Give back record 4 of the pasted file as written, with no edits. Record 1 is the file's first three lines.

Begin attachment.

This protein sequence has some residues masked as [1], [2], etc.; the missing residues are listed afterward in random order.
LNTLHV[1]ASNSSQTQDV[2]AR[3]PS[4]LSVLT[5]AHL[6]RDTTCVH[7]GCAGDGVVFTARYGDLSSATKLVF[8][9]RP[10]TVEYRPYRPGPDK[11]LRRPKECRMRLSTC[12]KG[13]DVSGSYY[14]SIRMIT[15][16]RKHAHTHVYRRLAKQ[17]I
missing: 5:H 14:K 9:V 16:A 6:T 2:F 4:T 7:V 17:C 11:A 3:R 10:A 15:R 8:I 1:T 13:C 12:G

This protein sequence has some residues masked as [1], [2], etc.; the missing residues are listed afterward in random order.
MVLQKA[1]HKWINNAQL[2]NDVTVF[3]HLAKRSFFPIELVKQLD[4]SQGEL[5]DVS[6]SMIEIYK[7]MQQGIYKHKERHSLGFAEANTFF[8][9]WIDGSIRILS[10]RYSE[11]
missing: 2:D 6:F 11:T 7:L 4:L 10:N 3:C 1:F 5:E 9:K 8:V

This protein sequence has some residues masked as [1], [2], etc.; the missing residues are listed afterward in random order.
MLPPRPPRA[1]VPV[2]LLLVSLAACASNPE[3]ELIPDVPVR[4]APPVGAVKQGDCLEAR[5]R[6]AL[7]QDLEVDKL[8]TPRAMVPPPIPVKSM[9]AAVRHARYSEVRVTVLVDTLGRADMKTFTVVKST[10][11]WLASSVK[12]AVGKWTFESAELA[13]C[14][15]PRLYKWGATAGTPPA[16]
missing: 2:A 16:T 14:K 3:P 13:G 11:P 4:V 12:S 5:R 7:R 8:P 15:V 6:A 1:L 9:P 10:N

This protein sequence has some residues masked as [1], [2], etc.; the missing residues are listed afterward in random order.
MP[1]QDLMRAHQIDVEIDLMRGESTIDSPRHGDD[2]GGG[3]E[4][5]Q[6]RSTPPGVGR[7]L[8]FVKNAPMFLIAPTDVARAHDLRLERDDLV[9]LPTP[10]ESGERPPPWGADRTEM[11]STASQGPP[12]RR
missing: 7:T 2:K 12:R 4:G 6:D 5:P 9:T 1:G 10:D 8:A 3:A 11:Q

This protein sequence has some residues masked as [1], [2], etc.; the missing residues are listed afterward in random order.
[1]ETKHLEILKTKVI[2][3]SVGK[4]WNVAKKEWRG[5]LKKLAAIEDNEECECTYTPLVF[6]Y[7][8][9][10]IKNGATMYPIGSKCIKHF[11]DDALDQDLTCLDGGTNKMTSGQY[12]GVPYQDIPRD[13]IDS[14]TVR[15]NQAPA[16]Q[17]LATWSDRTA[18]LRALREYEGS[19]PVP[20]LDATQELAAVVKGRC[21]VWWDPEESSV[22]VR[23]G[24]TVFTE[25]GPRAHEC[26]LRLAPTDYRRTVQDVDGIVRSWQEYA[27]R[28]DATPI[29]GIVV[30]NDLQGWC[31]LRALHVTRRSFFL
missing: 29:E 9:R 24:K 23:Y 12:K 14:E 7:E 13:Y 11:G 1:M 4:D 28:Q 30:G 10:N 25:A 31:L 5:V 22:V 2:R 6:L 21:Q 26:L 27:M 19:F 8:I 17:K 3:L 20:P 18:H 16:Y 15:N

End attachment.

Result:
This protein sequence has some residues masked as [1], [2], etc.; the missing residues are listed afterward in random order.
MP[1]QDLMRAHQIDVEIDLMRGESTIDSPRHGDD[2]GGG[3]E[4][5]Q[6]RSTPPGVGR[7]L[8]FVKNAPMFLIAPTDVARAHDLRLERDDLV[9]LPTP[10]ESGERPPPWGADRTEM[11]STASQGPP[12]RR
missing: 7:T 2:K 12:R 4:G 6:D 5:P 9:T 1:G 10:D 8:A 3:A 11:Q